So which is it?
Smartphones have an incredible impact on how we live and communicate. They also illustrate a popular technology maxim: If it can be done, it will be done. In other words, they’re not going away. They’ll grow smaller and stronger and will burrow into our lives in surprising ways. The basic question: are they making humans better or worse?
Researchers at the University of Waterloo in Canada recently published a paper suggesting that smartphones “supplant thinking”. The researchers suggest that humans are cognitive misers — we conserve our cognitive resources whenever possible. We let other people – or devices – do our thinking for us. We make maximum use of our extended mind. Why use up your brainpower when your extended mind – beyond your brain – can do it for you? (The original Waterloo paper is here. Less technical summaries are here and here).
Though the researchers don’t use Daniel Kahneman’s terminology, there is an interesting correlation to System 1 and System 2. They write that, “…those who think more intuitively and less analytically [i.e. System 1] when given reasoning problems were more likely to rely on their Smartphones (i.e., extended mind) ….” In other words, System 1 thinkers are more likely to offload.
So, we use our phones to offload some of our processing. Is that so bad? We’ve always offloaded work to machines. Thinking is a form of work. Why not offload it and (potentially) reduce our cognitive load and increase our cognitive reserve? We could produce more interesting thoughts if we weren’t tied down with the scut work, couldn’t we?
Clay Shirky was writing in a different context but that’s the essence of his concept of cognitive surplus. Shirky argues that people are increasingly using their free time to produce ideas rather than simply to consume ideas. We’re watching TV less and simultaneously producing more content on the web. Indeed, this website is an example of Shirky’s concept. I produce the website in my spare time. I have more spare time because I’ve offloaded some of my thinking to my extended mind. (Shirky’s book is here).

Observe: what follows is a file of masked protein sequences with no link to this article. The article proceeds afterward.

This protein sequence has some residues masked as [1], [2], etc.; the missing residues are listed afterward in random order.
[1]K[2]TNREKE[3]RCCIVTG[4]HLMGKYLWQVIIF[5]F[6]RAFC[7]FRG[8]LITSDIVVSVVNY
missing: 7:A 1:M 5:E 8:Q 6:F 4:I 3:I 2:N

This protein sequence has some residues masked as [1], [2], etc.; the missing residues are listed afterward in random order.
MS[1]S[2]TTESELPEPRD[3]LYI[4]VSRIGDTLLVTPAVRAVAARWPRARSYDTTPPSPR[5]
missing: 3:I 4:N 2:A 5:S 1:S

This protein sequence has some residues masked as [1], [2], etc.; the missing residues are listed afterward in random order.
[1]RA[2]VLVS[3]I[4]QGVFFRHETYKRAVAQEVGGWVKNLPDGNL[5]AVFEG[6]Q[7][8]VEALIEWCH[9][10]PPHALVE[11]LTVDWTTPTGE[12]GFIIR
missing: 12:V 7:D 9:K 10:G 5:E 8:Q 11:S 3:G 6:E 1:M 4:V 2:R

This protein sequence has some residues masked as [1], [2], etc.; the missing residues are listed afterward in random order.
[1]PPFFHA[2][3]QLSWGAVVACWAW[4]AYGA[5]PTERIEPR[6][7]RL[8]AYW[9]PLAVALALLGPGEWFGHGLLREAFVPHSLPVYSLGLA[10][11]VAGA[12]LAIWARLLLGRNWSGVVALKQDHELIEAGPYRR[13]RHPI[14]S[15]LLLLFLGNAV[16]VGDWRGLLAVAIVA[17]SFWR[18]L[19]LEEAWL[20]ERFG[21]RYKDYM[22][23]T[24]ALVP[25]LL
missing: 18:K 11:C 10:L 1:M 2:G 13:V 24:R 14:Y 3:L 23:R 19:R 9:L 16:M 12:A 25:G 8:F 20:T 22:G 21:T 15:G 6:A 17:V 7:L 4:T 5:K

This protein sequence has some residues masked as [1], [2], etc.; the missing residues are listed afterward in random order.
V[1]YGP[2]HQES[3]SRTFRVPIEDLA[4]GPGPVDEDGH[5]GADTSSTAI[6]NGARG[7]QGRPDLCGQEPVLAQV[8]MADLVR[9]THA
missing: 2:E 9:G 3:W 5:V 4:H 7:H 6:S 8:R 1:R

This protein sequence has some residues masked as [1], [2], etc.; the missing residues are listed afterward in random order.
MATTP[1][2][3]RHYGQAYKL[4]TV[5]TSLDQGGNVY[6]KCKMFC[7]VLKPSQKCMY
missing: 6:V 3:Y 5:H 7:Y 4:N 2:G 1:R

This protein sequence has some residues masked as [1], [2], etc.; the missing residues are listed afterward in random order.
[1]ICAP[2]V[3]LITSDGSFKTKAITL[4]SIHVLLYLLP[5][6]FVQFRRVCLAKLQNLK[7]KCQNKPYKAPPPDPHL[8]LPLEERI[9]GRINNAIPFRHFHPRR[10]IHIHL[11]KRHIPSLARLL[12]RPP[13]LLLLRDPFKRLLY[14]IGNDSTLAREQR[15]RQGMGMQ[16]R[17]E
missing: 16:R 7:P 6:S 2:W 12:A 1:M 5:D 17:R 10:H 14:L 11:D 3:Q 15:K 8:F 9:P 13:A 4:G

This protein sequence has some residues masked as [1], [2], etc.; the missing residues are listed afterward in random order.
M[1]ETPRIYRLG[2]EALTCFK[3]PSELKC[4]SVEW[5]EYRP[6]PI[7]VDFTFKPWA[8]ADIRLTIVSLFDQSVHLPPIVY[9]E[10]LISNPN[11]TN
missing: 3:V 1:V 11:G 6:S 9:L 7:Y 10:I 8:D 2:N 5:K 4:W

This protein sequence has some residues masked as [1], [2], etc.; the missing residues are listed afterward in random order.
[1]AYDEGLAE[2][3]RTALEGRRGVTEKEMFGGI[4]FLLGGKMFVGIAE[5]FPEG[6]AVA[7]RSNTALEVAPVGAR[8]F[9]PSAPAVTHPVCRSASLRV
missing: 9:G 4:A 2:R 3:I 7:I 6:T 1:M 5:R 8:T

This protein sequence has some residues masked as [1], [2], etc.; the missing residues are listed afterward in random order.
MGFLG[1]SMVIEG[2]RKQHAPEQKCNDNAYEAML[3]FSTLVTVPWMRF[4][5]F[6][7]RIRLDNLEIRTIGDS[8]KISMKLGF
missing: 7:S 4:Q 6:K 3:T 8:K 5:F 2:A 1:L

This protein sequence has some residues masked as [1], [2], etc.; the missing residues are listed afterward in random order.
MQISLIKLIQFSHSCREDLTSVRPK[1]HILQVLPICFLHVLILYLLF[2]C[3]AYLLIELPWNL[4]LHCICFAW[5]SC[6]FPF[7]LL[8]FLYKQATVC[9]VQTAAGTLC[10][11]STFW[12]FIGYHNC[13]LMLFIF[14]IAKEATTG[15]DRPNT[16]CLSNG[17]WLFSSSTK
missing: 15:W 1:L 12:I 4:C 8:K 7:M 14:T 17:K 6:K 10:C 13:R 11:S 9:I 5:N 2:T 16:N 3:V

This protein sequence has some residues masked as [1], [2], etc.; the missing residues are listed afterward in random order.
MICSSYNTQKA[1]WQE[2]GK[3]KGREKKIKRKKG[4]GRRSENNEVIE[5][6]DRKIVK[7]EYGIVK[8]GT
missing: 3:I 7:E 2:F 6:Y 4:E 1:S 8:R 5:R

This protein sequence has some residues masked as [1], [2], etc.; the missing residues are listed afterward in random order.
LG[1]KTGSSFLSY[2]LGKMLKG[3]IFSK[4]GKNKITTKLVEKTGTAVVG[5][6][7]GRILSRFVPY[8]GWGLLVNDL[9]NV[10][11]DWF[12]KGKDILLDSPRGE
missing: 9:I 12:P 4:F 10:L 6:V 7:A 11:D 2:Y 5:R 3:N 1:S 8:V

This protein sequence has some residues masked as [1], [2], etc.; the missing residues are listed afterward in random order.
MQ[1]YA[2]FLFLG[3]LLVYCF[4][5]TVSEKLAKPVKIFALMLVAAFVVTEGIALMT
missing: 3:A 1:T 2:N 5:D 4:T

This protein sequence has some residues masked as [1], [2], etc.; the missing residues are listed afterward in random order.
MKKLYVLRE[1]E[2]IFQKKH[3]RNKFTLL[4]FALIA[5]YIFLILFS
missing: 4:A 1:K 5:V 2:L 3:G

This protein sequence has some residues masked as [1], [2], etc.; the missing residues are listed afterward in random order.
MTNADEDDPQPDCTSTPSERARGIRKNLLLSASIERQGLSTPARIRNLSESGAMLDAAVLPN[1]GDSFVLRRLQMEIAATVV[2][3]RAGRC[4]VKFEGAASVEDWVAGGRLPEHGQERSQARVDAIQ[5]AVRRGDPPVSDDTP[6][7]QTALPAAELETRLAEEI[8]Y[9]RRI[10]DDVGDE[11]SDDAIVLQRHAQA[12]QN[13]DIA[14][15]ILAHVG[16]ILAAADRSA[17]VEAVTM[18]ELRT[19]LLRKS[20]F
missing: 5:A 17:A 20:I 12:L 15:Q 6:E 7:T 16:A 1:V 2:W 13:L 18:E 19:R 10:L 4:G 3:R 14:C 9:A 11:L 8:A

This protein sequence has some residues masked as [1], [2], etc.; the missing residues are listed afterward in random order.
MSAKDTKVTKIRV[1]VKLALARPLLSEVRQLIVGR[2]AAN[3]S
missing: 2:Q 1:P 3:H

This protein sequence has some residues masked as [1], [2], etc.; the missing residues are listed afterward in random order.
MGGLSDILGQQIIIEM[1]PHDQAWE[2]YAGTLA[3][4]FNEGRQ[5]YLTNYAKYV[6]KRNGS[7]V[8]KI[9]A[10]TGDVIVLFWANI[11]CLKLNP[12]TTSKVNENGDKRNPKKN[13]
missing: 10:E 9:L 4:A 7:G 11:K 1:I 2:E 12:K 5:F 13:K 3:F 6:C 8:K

Shirky assumes that creating is better than consuming. That’s certainly a culturally nuanced assumption, but it’s one that I happen to agree with. If it’s true, we should work to increase the intelligence of the devices that surround us. We can offload more menial tasks and think more creatively and collaboratively. That will help us invent more intelligent devices and expand our extended mind. It’s a virtuous circle.
But will we really think more effectively by offloading work to our extended mind? Or, will we forevermore watch reruns of The Simpsons?
I’m not sure which way we’ll go, but here’s how I’m using my smartphone to improve my life. Like many people, I consult my phone almost compulsively. I’ve taught myself to smile for at least ten seconds each time I do. My phone reminds me to smile. I’m not sure if that’s leading me to higher thinking or not. But it certainly brightens my mood.